Company culture, sometimes apparent and other times intangible, is a cornerstone of the workplace. According to the Harvard Business Review, culture resides in “shared behaviors, values, and assumptions and is most commonly experienced through the norms and expectations of a group — that is, the unwritten rules.”
Remote work, which has become widespread since the pandemic, has disrupted engagement and, in some cases, minimized meaningful employee interaction.
In real estate, culture can manifest itself through design and configuration of physical space. During the pandemic, however, technology has become the vehicle by which people interact. So how do tenants cultivate culture when much of their staff must work remotely? Companies can and do create, maintain and amplify culture by doubling down on their corporate values and sparking employee engagement through innovative practices.
Companies are extending a sense of the physical workplace to remote settings. In much the same way that an office manager might order comfortable furniture, companies have funded employees’ remote workspaces. Elizabeth Ford, a corporate assistant at the Fenwick & West law firm in Mountain View, California, says she has received multiple allowances totaling nearly $1,000 to upgrade her home office. With the autumn fires that ravaged much of California and spread poor air throughout the state, even items such as air filters were considered appropriate expenditures.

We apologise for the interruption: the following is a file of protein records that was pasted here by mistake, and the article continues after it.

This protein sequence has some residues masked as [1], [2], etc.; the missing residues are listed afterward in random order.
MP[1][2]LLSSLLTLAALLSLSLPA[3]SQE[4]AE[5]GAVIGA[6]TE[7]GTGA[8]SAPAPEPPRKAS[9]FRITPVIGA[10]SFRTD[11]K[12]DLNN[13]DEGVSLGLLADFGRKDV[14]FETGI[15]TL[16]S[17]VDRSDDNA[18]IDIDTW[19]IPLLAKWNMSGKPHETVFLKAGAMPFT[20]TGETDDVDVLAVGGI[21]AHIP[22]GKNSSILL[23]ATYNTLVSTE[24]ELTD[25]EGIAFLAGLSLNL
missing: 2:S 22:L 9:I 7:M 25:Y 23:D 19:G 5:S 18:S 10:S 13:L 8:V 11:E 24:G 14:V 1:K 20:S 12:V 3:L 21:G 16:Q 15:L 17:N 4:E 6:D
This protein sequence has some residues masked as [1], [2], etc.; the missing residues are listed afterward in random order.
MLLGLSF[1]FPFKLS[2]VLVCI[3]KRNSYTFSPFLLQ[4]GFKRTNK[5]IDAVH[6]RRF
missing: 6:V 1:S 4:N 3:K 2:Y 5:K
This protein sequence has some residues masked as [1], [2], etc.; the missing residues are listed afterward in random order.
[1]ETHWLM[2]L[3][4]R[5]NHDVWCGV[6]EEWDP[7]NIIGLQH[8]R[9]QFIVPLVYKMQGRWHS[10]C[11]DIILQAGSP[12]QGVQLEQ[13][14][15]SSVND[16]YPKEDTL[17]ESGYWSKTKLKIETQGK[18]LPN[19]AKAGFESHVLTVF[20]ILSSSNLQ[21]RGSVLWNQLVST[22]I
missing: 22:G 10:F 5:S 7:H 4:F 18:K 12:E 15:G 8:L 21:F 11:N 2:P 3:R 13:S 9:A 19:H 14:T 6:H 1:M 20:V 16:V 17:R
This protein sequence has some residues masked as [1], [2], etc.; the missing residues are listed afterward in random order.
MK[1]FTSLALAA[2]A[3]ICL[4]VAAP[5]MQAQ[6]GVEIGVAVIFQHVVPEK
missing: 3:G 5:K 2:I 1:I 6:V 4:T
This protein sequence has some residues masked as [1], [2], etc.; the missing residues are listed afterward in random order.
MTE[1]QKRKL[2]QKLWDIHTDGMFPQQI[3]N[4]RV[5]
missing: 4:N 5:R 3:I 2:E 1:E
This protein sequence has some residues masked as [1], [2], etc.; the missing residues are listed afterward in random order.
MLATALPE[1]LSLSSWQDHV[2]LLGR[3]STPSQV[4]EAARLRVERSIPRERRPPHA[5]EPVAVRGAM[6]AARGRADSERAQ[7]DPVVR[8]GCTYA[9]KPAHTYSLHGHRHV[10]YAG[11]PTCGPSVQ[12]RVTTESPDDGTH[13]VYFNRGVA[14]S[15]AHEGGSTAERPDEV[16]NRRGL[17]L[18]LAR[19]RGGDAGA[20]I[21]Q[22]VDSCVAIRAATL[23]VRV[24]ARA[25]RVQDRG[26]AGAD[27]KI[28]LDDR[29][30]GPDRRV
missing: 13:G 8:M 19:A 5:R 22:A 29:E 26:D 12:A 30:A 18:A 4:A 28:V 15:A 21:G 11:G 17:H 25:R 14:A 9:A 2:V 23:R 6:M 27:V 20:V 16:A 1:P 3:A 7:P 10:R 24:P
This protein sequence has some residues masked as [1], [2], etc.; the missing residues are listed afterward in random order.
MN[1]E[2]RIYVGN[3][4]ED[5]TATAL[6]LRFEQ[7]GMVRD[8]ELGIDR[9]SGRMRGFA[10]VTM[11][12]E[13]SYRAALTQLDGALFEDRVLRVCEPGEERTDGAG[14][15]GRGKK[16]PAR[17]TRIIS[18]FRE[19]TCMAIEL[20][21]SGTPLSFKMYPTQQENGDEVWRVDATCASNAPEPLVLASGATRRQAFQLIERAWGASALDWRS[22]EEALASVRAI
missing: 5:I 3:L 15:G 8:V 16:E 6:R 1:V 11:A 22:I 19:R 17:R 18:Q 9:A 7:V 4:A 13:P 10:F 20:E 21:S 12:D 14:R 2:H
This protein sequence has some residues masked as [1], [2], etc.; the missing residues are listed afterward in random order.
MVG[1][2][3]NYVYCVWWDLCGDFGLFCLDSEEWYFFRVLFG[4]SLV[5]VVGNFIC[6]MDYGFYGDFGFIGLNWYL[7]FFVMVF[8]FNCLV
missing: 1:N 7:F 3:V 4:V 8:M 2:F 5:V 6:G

Other companies create a sense of connectedness with desk accessories. For instance, Adrian Suarez, a Johns Hopkins University neuroscience major who now works for Mindstrong Health in Mountain View, California, appreciates the small touches. Mindstrong sent Suarez small pieces of office decor, all branded with the company logo. While Suarez admits the gifts might seem “relatively superficial,” he appreciates the thoughtfulness and sentiment they express. Biotech giant Genentech offers its employees virtual ergonomic evaluations of their home offices to support comfort and productivity. So while employees settle in disparate locations, company values of appealing and productive workspaces remain the same.
Transitioning from a physical to a virtual office landscape implies consideration of employee interaction. In past decades, architects and designers planned open office space with connection in mind. The notion behind such configurations is that true innovation results from “chance encounters and unplanned interactions between knowledge workers, both inside and outside the organization,” according to sociometric data published by the Harvard Business Review.
Remote work, however, eliminates these chance collisions, requiring companies to create connection via alternate methods. Companies such as Mindstrong have responded with events such as Donut, which matches workers in a one-on-one virtual coffee klatch. The Donut program intentionally pairs employees from different departments in an effort to replicate the interaction that might occur in a building cafe.